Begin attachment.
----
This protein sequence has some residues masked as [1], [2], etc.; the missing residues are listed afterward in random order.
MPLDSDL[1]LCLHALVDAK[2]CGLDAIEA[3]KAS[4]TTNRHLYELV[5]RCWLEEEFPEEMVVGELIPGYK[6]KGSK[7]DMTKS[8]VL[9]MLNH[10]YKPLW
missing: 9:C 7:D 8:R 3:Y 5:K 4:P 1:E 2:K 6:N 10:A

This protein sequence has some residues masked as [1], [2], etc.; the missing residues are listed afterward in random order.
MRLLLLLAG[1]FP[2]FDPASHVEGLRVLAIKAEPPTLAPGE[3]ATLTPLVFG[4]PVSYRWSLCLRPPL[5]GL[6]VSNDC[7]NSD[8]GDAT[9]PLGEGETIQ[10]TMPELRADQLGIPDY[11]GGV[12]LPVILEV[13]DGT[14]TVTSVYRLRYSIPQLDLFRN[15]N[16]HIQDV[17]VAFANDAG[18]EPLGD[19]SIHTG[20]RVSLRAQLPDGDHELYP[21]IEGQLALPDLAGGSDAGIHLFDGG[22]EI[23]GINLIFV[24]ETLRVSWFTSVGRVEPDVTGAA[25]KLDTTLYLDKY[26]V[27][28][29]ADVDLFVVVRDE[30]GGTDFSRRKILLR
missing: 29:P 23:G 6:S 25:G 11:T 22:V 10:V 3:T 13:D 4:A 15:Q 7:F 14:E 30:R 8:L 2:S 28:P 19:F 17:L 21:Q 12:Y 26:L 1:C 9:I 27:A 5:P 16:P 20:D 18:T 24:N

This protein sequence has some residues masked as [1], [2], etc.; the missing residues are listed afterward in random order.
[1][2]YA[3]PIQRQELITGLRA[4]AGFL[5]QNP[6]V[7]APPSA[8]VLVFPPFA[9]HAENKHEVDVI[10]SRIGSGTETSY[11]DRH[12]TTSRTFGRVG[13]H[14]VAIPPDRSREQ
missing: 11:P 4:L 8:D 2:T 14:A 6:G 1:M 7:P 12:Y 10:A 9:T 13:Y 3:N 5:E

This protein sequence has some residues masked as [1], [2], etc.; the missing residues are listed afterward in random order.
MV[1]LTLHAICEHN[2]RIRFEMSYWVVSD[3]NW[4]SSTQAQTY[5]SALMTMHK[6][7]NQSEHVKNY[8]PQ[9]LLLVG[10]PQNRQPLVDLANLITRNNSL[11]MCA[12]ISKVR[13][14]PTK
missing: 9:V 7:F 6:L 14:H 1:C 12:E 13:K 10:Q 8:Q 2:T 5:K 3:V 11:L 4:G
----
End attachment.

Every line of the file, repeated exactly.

This protein sequence has some residues masked as [1], [2], etc.; the missing residues are listed afterward in random order.
MPLDSDL[1]LCLHALVDAK[2]CGLDAIEA[3]KAS[4]TTNRHLYELV[5]RCWLEEEFPEEMVVGELIPGYK[6]KGSK[7]DMTKS[8]VL[9]MLNH[10]YKPLW
missing: 9:C 7:D 8:R 3:Y 5:K 4:P 1:E 2:K 6:N 10:A

This protein sequence has some residues masked as [1], [2], etc.; the missing residues are listed afterward in random order.
MRLLLLLAG[1]FP[2]FDPASHVEGLRVLAIKAEPPTLAPGE[3]ATLTPLVFG[4]PVSYRWSLCLRPPL[5]GL[6]VSNDC[7]NSD[8]GDAT[9]PLGEGETIQ[10]TMPELRADQLGIPDY[11]GGV[12]LPVILEV[13]DGT[14]TVTSVYRLRYSIPQLDLFRN[15]N[16]HIQDV[17]VAFANDAG[18]EPLGD[19]SIHTG[20]RVSLRAQLPDGDHELYP[21]IEGQLALPDLAGGSDAGIHLFDGG[22]EI[23]GINLIFV[24]ETLRVSWFTSVGRVEPDVTGAA[25]KLDTTLYLDKY[26]V[27][28][29]ADVDLFVVVRDE[30]GGTDFSRRKILLR
missing: 29:P 23:G 6:S 25:G 11:T 22:V 10:V 3:T 13:D 4:A 15:Q 7:F 14:E 30:R 8:L 2:S 28:P 19:F 17:L 21:Q 12:Y 26:L 1:C 9:I 27:A 5:P 16:P 20:D 18:T 24:N

This protein sequence has some residues masked as [1], [2], etc.; the missing residues are listed afterward in random order.
[1][2]YA[3]PIQRQELITGLRA[4]AGFL[5]QNP[6]V[7]APPSA[8]VLVFPPFA[9]HAENKHEVDVI[10]SRIGSGTETSY[11]DRH[12]TTSRTFGRVG[13]H[14]VAIPPDRSREQ
missing: 11:P 4:L 8:D 2:T 14:A 6:G 1:M 7:P 12:Y 10:A 9:T 13:Y 3:N 5:E

This protein sequence has some residues masked as [1], [2], etc.; the missing residues are listed afterward in random order.
MV[1]LTLHAICEHN[2]RIRFEMSYWVVSD[3]NW[4]SSTQAQTY[5]SALMTMHK[6][7]NQSEHVKNY[8]PQ[9]LLLVG[10]PQNRQPLVDLANLITRNNSL[11]MCA[12]ISKVR[13][14]PTK
missing: 9:V 7:F 6:L 14:H 1:C 12:E 13:K 10:Q 8:Q 2:T 5:K 3:V 11:L 4:G